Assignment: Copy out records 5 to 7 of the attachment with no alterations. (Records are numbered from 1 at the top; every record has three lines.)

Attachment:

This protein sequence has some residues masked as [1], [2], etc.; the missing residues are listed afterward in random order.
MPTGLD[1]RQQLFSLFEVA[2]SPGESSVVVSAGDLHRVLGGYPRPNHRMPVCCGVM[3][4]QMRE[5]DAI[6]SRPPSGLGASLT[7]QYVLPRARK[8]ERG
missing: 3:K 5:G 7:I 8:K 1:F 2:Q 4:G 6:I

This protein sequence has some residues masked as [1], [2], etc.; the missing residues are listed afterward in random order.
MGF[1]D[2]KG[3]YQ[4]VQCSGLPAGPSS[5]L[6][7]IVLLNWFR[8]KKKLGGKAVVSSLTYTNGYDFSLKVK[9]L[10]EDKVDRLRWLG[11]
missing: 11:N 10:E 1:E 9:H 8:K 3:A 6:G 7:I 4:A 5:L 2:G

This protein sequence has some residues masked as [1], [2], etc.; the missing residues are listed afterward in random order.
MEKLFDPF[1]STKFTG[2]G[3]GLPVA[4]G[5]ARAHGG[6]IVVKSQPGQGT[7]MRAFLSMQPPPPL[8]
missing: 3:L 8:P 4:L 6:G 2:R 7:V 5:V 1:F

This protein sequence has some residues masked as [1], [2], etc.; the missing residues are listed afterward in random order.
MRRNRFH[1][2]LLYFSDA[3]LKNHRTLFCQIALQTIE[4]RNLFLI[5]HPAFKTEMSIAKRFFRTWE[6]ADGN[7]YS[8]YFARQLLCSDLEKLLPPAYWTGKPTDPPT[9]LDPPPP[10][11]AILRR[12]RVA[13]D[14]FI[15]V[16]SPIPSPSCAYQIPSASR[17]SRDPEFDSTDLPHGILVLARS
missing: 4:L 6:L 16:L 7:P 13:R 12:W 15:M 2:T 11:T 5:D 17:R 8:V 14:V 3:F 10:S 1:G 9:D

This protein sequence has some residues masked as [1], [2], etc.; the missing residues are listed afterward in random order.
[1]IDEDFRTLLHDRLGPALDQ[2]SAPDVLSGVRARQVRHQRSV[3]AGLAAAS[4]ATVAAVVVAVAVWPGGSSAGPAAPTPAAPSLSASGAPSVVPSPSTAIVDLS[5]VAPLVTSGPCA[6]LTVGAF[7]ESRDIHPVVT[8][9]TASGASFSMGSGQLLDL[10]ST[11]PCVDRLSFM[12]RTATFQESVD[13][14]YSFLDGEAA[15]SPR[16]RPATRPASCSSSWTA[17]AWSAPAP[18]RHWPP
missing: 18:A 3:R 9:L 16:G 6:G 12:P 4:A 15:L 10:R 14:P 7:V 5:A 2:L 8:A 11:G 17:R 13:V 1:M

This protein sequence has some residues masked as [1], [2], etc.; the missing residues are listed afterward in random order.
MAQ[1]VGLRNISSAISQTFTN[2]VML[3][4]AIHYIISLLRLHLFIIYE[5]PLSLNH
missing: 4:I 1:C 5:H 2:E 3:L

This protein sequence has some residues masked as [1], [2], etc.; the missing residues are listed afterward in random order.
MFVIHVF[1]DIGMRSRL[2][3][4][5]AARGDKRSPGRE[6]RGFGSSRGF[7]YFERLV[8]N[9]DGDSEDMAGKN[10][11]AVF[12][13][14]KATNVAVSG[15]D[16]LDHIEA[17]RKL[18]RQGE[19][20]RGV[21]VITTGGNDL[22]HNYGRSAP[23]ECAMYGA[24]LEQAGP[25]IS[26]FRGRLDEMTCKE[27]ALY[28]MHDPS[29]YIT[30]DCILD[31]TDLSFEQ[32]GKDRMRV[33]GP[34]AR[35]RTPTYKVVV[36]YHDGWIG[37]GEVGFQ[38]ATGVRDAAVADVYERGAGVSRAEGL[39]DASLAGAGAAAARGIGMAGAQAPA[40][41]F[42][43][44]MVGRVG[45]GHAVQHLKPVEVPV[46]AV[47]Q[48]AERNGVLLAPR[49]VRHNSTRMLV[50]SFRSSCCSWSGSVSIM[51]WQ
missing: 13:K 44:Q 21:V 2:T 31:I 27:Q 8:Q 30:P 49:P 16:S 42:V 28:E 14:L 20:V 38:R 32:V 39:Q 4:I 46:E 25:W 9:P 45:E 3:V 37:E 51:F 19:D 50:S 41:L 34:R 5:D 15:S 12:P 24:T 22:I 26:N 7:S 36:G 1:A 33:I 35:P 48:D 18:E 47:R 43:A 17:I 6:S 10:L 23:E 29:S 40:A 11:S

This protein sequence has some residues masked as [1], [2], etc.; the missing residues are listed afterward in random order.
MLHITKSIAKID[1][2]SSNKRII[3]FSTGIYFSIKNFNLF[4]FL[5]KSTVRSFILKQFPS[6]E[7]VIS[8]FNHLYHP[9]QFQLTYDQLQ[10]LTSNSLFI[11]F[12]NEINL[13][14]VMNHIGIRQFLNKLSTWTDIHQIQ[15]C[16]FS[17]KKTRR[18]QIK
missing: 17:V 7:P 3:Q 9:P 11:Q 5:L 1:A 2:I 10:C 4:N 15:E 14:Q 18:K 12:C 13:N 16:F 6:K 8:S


This protein sequence has some residues masked as [1], [2], etc.; the missing residues are listed afterward in random order.
[1]IDEDFRTLLHDRLGPALDQ[2]SAPDVLSGVRARQVRHQRSV[3]AGLAAAS[4]ATVAAVVVAVAVWPGGSSAGPAAPTPAAPSLSASGAPSVVPSPSTAIVDLS[5]VAPLVTSGPCA[6]LTVGAF[7]ESRDIHPVVT[8][9]TASGASFSMGSGQLLDL[10]ST[11]PCVDRLSFM[12]RTATFQESVD[13][14]YSFLDGEAA[15]SPR[16]RPATRPASCSSSWTA[17]AWSAPAP[18]RHWPP
missing: 18:A 3:R 9:L 16:G 6:G 12:P 4:A 15:L 10:R 14:P 7:V 5:A 2:L 8:A 11:G 17:R 13:V 1:M

This protein sequence has some residues masked as [1], [2], etc.; the missing residues are listed afterward in random order.
MAQ[1]VGLRNISSAISQTFTN[2]VML[3][4]AIHYIISLLRLHLFIIYE[5]PLSLNH
missing: 4:I 1:C 5:H 2:E 3:L

This protein sequence has some residues masked as [1], [2], etc.; the missing residues are listed afterward in random order.
MFVIHVF[1]DIGMRSRL[2][3][4][5]AARGDKRSPGRE[6]RGFGSSRGF[7]YFERLV[8]N[9]DGDSEDMAGKN[10][11]AVF[12][13][14]KATNVAVSG[15]D[16]LDHIEA[17]RKL[18]RQGE[19][20]RGV[21]VITTGGNDL[22]HNYGRSAP[23]ECAMYGA[24]LEQAGP[25]IS[26]FRGRLDEMTCKE[27]ALY[28]MHDPS[29]YIT[30]DCILD[31]TDLSFEQ[32]GKDRMRV[33]GP[34]AR[35]RTPTYKVVV[36]YHDGWIG[37]GEVGFQ[38]ATGVRDAAVADVYERGAGVSRAEGL[39]DASLAGAGAAAARGIGMAGAQAPA[40][41]F[42][43][44]MVGRVG[45]GHAVQHLKPVEVPV[46]AV[47]Q[48]AERNGVLLAPR[49]VRHNSTRMLV[50]SFRSSCCSWSGSVSIM[51]WQ
missing: 13:K 44:Q 21:V 2:T 31:I 27:Q 8:Q 30:P 49:P 16:S 42:V 28:E 14:L 20:V 38:R 32:V 39:Q 4:I 46:E 25:W 9:P 45:E 3:V 37:E 51:F 19:D 50:S 41:L 34:R 5:D 15:S 12:P 24:T 22:I 26:N 7:S 36:G 1:A 33:I 35:P 48:D 18:E 47:R 43:A 17:I 6:S 10:L 23:E 29:S 40:A 11:S